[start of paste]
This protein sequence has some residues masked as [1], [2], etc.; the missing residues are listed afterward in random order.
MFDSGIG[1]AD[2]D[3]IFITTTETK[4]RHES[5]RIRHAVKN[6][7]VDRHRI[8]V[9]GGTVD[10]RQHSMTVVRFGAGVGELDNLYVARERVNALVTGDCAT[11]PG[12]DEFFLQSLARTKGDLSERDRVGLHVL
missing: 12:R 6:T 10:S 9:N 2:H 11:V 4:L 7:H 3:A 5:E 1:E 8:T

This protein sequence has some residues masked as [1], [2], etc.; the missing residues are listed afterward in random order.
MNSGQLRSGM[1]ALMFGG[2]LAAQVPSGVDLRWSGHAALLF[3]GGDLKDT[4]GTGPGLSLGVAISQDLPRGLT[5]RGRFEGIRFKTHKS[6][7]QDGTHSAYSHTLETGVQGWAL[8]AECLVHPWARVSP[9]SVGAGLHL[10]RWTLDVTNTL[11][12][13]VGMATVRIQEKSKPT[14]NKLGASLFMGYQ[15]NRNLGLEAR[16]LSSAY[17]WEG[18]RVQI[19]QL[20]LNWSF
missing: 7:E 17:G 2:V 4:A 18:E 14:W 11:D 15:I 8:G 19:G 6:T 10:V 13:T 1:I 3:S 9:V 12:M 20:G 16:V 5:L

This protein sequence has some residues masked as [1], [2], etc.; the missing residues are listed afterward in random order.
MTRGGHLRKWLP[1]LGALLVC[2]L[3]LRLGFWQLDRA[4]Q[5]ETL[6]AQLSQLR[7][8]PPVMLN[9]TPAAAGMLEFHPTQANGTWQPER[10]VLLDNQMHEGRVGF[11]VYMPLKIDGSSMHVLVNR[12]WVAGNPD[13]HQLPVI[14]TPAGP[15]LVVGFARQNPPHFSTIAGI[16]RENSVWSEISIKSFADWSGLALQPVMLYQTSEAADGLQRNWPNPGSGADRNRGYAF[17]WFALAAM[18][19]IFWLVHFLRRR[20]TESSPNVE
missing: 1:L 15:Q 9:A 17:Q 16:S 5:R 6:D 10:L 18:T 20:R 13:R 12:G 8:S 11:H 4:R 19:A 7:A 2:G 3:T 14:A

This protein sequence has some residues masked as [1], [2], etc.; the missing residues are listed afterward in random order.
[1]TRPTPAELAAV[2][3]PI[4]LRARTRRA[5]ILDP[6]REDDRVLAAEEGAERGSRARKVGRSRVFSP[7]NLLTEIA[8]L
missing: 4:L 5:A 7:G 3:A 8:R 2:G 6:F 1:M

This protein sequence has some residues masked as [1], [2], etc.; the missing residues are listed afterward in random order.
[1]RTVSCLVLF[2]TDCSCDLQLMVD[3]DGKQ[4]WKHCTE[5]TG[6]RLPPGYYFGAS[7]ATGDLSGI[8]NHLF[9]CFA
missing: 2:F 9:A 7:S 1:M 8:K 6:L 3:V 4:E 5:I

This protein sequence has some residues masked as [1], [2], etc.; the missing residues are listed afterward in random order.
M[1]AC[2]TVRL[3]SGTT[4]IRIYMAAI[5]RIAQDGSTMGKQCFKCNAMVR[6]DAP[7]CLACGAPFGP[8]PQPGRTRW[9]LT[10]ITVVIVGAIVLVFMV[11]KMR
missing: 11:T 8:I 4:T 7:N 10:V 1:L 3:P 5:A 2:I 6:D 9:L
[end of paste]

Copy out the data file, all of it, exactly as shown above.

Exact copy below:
This protein sequence has some residues masked as [1], [2], etc.; the missing residues are listed afterward in random order.
MFDSGIG[1]AD[2]D[3]IFITTTETK[4]RHES[5]RIRHAVKN[6][7]VDRHRI[8]V[9]GGTVD[10]RQHSMTVVRFGAGVGELDNLYVARERVNALVTGDCAT[11]PG[12]DEFFLQSLARTKGDLSERDRVGLHVL
missing: 12:R 6:T 10:S 9:N 2:H 11:V 4:L 7:H 3:A 5:E 1:E 8:T

This protein sequence has some residues masked as [1], [2], etc.; the missing residues are listed afterward in random order.
MNSGQLRSGM[1]ALMFGG[2]LAAQVPSGVDLRWSGHAALLF[3]GGDLKDT[4]GTGPGLSLGVAISQDLPRGLT[5]RGRFEGIRFKTHKS[6][7]QDGTHSAYSHTLETGVQGWAL[8]AECLVHPWARVSP[9]SVGAGLHL[10]RWTLDVTNTL[11][12][13]VGMATVRIQEKSKPT[14]NKLGASLFMGYQ[15]NRNLGLEAR[16]LSSAY[17]WEG[18]RVQI[19]QL[20]LNWSF
missing: 7:E 17:G 2:V 4:A 18:E 14:W 11:D 15:I 8:G 19:G 6:T 10:V 13:T 1:I 3:S 9:V 12:M 20:G 16:V 5:L

This protein sequence has some residues masked as [1], [2], etc.; the missing residues are listed afterward in random order.
MTRGGHLRKWLP[1]LGALLVC[2]L[3]LRLGFWQLDRA[4]Q[5]ETL[6]AQLSQLR[7][8]PPVMLN[9]TPAAAGMLEFHPTQANGTWQPER[10]VLLDNQMHEGRVGF[11]VYMPLKIDGSSMHVLVNR[12]WVAGNPD[13]HQLPVI[14]TPAGP[15]LVVGFARQNPPHFSTIAGI[16]RENSVWSEISIKSFADWSGLALQPVMLYQTSEAADGLQRNWPNPGSGADRNRGYAF[17]WFALAAM[18][19]IFWLVHFLRRR[20]TESSPNVE
missing: 1:L 15:Q 9:A 17:Q 16:S 5:R 6:D 10:L 18:T 20:R 13:R 12:G 8:S 11:H 4:R 19:A 7:A 2:G 3:T 14:A

This protein sequence has some residues masked as [1], [2], etc.; the missing residues are listed afterward in random order.
[1]TRPTPAELAAV[2][3]PI[4]LRARTRRA[5]ILDP[6]REDDRVLAAEEGAERGSRARKVGRSRVFSP[7]NLLTEIA[8]L
missing: 4:L 5:A 7:G 3:A 8:R 2:G 6:F 1:M

This protein sequence has some residues masked as [1], [2], etc.; the missing residues are listed afterward in random order.
[1]RTVSCLVLF[2]TDCSCDLQLMVD[3]DGKQ[4]WKHCTE[5]TG[6]RLPPGYYFGAS[7]ATGDLSGI[8]NHLF[9]CFA
missing: 2:F 9:A 7:S 1:M 8:K 6:L 3:V 4:E 5:I

This protein sequence has some residues masked as [1], [2], etc.; the missing residues are listed afterward in random order.
M[1]AC[2]TVRL[3]SGTT[4]IRIYMAAI[5]RIAQDGSTMGKQCFKCNAMVR[6]DAP[7]CLACGAPFGP[8]PQPGRTRW[9]LT[10]ITVVIVGAIVLVFMV[11]KMR
missing: 11:T 8:I 4:T 7:N 10:V 1:L 3:P 5:A 2:I 6:D 9:L